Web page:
Design-led policy: A discussion with Marco Steinberg, Director of Strategic Design, Finnish Innovation Fund
Opening the event, Jill Rutter introduced Marco Steinberg, Director of Strategic Design at the Finnish Innovation Fund. Steinberg initially trained as an architect, and was formerly a professor at the Harvard Design School. The Helsinki Design Lab was established to bring together the strategic design community, function as an experimentation platform, and help the government achieve design-led solutions to problems. Jill pointed out the relevance of the Helsinki Design Lab’s work to the Institute for Government’s report Making Policy Better, which argued that insufficient attention had been paid to designing policies that could be effectively implemented.
Steinberg began by claiming that that we are currently in ‘crisis’ and facing some of the biggest problems of our time (from social inequality to climate change), yet the government is insufficiently equipped to deal with them. In spite of the interconnectedness inherent in the issues we face, government continues to take a ‘siloed’ approach in which one group of people is charged with creating visions for change (politicians), and another who is charged with delivering on those visions (civil servants). Marco argued that the flaw in this system is that it creates a disconnect between design and delivery, and that a fundamental re-think in the way government approaches big projects is needed.
In contrast to the ‘siloed’ approach, Steinberg explained that strategic design is about working ‘upstream’: looking at the strands of forces which affect an issue in order to develop a solution. This was an approach taken in the Helsinki Design Lab’s Low2No project, which sought to create a zero carbon development market. Given that a zero carbon solution would draw upon a diversity of factors – planning, transportation, food choice, energy choice, building construction, behaviour – the team examined the entire architecture of the issue by taking these into account. This ultimately led to a variety of innovations, from providing community bicycles to placing all the community’s saunas in one block rather than separate appartments, collectively reducing energy use and carbon emissions.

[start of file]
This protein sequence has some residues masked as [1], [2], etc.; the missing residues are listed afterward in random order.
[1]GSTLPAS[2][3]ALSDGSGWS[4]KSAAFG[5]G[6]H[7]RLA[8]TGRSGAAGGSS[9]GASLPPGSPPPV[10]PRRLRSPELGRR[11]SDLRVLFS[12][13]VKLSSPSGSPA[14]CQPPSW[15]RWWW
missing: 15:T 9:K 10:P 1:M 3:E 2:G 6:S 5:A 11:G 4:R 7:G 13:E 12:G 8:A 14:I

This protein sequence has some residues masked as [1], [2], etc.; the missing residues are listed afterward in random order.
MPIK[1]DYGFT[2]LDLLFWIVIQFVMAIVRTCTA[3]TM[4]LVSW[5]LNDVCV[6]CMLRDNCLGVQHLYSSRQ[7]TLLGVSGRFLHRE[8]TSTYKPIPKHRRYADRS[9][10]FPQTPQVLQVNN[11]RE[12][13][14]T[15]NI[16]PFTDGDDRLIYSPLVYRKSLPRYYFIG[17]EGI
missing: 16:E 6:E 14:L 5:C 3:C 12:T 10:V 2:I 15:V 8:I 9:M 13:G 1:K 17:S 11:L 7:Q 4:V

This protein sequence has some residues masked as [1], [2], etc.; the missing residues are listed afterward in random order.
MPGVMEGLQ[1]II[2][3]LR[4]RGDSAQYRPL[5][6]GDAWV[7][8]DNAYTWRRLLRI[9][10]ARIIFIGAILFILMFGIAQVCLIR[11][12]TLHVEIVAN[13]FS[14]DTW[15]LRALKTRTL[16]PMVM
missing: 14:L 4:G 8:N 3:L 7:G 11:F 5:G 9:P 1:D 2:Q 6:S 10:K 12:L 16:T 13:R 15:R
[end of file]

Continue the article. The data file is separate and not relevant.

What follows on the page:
Steinberg explained that achieving this kind of innovation is more like getting to the moon than crossing a street: it requires re-thinking the question at hand, rather than replicating against a benchmark. To change the approach taken, Steinberg stated that leadership must navigate a higher degree of uncertainty, cultures require a different kind of trust, and incentives, relationships, resourcing and culture must be aligned with the nature of the mission.
Steinberg then explained three key ideas:
1) The power of projects: rather than changing entire organisations, Steinberg argued that it was more effective to lead with projects in order to create the aforementioned culture changes.
2) Mergers and acquisitions: Steinberg observed that, in general, being successful hinders your ability to re-think what success is going forward and therefore slows innovation. Companies find smaller companies where there are fewer barriers to innovation and take them in. This is an approach government could take.
3) Demilitarised military zones: create a space that is free from a dominant culture, where new behaviours can emerge.
To serve as an innovation platform, Steinberg also emphasised the importance of diversity both in the composition of the lab’s team, and in who it gets input from. This helps question the way things are done conventionally, helps to appreciate how many issues there are, and creates a solution that adapts to logic.
Questions focused on dealing with the government’s approach to risk, achieving buy-in from politicians, the long-term impact the lab had made, why it was soon closing, and changing education to establish a strategic design way of thinking.